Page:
How Musicians Can Prepare For An Upcoming Recession

How Musicians Can Prepare for A Recession

We are in the midst of a global recession. With rising cost of gas, groceries, and other living essentials, a situation where decline in work and rising inflation can really effect the music economy. In today's video, I will talk about how musicians of all genres can prepare for a recession. 

What is a recession?

- A recession is when the Gross Domestic Product (GDP) fall for two consecutive quarters.

This was bound to happen due to supply chain issues. Because of supply chain, there isn't enough people to go back to work to fill up the demand from before the pandemic. Then, at the same time, the cost of making a product and the cost of material has gone up

From a musician's perspective, have you noticed the cost of strings going up?

All of this can be overwhelming. I want you to take a deep breathe, and tell you that everything is going to be fine. 

I have some tips and suggestions how musicians can prepare for a recession:

Be a part of a community

When I first started my YouTube channel, my goal was to provide content for people who needed help with their violin playing. 

Little did I know that I would form a community of all levels of violin playing talking about various music topics. With a recession on the horizon, it's important to have people in your corner to get through a stormy season. I invited you to be a part of this community by subscribing to the channel. 

Income Diversification 

When I was in my Bachelor's program, I was training to become an orchestral musician. but then I realized towards the end of my degree that I didn't want to pursue that career track because I would be limited to only one income stream. Also, around that time many orchestras were going on strike and I thought that the typical orchestra job may provide a "sense" of security, but that security like that is an illusion. 

That's why I want you to think about other ways to diversify your income if there was a recession. Here are some ways you can do that:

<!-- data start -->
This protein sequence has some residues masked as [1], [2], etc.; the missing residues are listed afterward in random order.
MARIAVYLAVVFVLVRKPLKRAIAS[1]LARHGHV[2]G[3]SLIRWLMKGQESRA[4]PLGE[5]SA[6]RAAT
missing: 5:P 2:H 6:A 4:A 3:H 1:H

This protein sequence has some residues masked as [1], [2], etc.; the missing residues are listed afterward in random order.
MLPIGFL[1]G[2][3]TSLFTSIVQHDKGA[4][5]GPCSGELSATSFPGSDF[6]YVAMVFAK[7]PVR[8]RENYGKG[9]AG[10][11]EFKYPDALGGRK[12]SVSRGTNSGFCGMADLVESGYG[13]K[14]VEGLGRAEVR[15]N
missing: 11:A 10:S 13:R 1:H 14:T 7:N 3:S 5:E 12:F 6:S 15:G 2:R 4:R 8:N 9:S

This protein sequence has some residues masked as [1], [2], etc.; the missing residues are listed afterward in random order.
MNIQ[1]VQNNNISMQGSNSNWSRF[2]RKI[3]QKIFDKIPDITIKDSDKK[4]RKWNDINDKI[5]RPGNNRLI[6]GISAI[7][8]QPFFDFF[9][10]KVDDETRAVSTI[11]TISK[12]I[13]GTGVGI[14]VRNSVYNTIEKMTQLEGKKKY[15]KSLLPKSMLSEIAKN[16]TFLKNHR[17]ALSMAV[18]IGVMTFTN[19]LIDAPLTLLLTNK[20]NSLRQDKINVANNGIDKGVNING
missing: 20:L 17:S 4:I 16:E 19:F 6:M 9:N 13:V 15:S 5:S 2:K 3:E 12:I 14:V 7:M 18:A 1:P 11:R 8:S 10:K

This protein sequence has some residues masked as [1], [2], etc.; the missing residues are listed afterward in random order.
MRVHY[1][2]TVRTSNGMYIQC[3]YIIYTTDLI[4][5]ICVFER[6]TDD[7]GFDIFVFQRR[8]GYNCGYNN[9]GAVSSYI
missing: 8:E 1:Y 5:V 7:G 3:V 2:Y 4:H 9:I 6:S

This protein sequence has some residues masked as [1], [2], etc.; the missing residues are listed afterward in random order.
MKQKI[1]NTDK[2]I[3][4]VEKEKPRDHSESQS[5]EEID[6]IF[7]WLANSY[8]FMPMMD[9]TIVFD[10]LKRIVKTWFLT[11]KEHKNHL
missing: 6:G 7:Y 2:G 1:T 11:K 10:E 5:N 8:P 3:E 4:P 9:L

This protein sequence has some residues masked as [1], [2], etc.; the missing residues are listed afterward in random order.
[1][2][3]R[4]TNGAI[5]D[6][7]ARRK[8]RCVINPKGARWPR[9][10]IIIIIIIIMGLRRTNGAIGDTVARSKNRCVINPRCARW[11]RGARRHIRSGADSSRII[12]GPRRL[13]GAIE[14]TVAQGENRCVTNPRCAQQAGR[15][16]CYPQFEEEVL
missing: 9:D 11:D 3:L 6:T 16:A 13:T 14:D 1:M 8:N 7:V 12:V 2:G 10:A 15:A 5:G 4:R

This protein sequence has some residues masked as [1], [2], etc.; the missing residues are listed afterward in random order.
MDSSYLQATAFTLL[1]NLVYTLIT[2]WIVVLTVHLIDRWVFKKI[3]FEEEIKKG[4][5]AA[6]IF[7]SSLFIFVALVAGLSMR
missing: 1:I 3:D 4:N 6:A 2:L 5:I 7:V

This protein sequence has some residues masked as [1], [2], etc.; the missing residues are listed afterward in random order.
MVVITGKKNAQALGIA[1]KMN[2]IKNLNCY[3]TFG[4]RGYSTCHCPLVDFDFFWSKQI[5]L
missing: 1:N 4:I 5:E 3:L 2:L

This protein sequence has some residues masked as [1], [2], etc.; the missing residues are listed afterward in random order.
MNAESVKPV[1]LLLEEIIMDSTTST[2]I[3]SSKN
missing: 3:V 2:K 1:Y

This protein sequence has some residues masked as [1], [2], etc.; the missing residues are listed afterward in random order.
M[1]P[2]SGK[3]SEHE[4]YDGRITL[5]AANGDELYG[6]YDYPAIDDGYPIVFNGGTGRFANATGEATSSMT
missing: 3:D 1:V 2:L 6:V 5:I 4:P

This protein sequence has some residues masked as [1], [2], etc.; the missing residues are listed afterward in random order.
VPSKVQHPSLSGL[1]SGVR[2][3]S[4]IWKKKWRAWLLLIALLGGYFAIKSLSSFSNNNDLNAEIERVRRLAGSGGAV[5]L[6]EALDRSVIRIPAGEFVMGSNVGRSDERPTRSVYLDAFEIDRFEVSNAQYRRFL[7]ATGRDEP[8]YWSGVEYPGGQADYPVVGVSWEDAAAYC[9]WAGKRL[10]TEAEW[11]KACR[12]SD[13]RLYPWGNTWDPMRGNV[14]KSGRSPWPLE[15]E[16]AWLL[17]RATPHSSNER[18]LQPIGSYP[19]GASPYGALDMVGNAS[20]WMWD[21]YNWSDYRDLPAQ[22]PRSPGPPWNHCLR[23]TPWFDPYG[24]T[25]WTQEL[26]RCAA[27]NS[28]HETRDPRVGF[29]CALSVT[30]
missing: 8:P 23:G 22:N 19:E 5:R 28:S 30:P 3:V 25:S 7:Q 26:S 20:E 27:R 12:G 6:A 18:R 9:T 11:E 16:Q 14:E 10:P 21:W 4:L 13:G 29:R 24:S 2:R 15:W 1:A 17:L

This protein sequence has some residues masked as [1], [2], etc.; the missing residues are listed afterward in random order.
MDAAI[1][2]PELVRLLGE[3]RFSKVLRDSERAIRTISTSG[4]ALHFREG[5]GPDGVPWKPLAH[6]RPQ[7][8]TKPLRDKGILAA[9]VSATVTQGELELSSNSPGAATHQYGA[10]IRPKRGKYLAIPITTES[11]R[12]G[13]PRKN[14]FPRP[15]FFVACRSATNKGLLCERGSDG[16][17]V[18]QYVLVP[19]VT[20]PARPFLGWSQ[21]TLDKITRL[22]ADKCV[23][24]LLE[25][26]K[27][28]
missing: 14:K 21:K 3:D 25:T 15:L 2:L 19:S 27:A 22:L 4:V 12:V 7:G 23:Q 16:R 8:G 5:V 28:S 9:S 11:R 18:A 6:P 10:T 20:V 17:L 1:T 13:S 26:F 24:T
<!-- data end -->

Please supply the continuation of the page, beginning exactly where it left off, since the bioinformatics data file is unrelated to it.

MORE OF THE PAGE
• Teaching
  • Part Time Service Orchestra
  • Wedding Duos/Trios/Quartets
  • Organize chamber music concerts in your community
  • Work in a public school music program
  • Host a workshop in your community
  • Grants
  • Sell Music

Keep Spending to a Minimum

Living on a less than you make is sound financial advice from any wise advisor. As I mentioned before, the cost of painting our instruments have gone up. The rates for gigs are going up, but they're slow to catch up. 

Be mindful of your spending habits in your music business. If you're low on a cash, then you might consider purchasing a lower level string set rather than a $100 set you're used to getting. Maybe it's getting a cheaper re-hair at another shop that the shop you usually go to. 

Another thing you might want to consider the time it takes to drive and perform a gig. 

Here's an example:

Let's say a local orchestra manager calls you and offers you to perform in their cycle for $450. The cycle is 5 services plus a one hour dress rehearsal. Each rehearsal is about 2.5 hours long with a 15 minute break in between. 

The total cost per service would be $90, or $36/hour. 

But, the gig is about 40 mile drive away and you would drive close to an hour. A roundtrip would result in an 80 mile roundtrip and a total of two hours of driving per gig day. 

This means that your $36/hour gig drops if you include the time to travel and from the gig to $20 per hour! That's a $16/hour difference in your take home pay. And we haven't even considered the cost of gas right now in the current economy. 

Hypothetically, let's assume a gallon of gas in your area costs $4.50. For round numbers, you have a car that carries a 10 gallon tank and your gig mobile gives you 40 to the gallon. 

For this gig alone, you will be driving 400 miles (200 each way). You would have spent close to $50 for gas in a real life condition including traffic, stop lights, etc. 

All of a sudden, your gig went from $450 to $400. 

Also, let's not forget that many of these performances are usually self employed income and you have to take out money out of that paycheck for your quarterly taxes (these are numbers are just an exercise and would be best to consult with your tax person).

Normally you would put aside 25% to 30% of your income to pay for self employed taxes. 

So this let's do the math:

$450 x .30 (30%) = $135 that you have to put aside for taxes

$450 - $135 = $315 

$315 - $50 = $265 profit

That $265 profit doesn't look so sweet anymore compared to the $450 that you could have gotten. 

The point of this exercise is to show you that you need to be smart with how you use your time, your energy, and your money when there is a recession looming. A $450 gig may look attractive, but it may not be worth it in this context. 

Be smart with your work. During a recession you want to have many options open to you. Mom musicians are freelancers and are in the gig economy so having flexibility will be a major plus. 

All in all, be wise with your financial decisions in relation to your musical business. 

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